The public needs to put aside bribing for convenience and step forward to eradicate the menace of corruption, believes Sri Lanka’s straight talking champion of good governance Bribery and Corruption Director Generation Dilrukshi Wickremasinghe, who also gave rare praise to parliamentarians, saying only 90 of them have complaints against them.

With customary gusto, she delivered the keynote address ahead of a panel of experts deliberating on where Sri Lanka is on the path to good governance. The seminar was jointly organised by the Colombo MBA Alumni Association and the Daily FT last week.

“Do you really believe that this can be eradicated? I do not wish to stand here alone and say this can be stopped. First you must believe corruption can be stopped. The reason I say it can be eradicated is because it has been done around the world. In countries where corruption was rampant there have been successful efforts to end it. Hong Kong was one country that had the most corrupt police force three decades ago. Ironically they looked for solutions in Sri Lanka.”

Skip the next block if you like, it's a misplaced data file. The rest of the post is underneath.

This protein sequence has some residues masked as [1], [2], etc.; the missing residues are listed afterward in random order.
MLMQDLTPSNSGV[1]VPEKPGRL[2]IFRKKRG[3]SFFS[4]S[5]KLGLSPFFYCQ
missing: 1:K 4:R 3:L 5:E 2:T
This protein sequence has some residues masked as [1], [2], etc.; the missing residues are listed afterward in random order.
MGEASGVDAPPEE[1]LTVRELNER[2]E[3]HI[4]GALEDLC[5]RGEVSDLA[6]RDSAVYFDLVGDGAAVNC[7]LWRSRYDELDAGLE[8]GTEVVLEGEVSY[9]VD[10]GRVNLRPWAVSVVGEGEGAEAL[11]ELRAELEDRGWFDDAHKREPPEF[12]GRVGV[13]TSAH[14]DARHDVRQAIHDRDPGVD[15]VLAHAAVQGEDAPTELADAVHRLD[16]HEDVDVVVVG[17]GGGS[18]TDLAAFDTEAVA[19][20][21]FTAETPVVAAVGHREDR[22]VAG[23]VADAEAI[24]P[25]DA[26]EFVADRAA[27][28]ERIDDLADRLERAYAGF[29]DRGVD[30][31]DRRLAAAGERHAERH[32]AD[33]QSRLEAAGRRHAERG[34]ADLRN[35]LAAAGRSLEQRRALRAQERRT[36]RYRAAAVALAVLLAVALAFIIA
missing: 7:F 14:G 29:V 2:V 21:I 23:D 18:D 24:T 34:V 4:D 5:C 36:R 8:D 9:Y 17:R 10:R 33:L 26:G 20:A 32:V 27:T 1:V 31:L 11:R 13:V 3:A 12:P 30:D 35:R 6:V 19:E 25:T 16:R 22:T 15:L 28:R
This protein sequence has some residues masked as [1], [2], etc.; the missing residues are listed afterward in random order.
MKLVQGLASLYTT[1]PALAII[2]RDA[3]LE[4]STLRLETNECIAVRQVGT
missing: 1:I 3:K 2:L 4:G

She stressed that the main reason for corruption and bribery to be rampant in Sri Lanka is because Sri Lankans do not act to stamp it out. “We are collectively responsible. Will you from tomorrow do something different? To stand for integrity? To stand for honesty? Most people don’t want to go through the harassment of public servants. We pay for convenience. To eradicate a problem we must first understand the truth. Now that is where we need a paradigm shift. A change in the way we conduct ourselves.”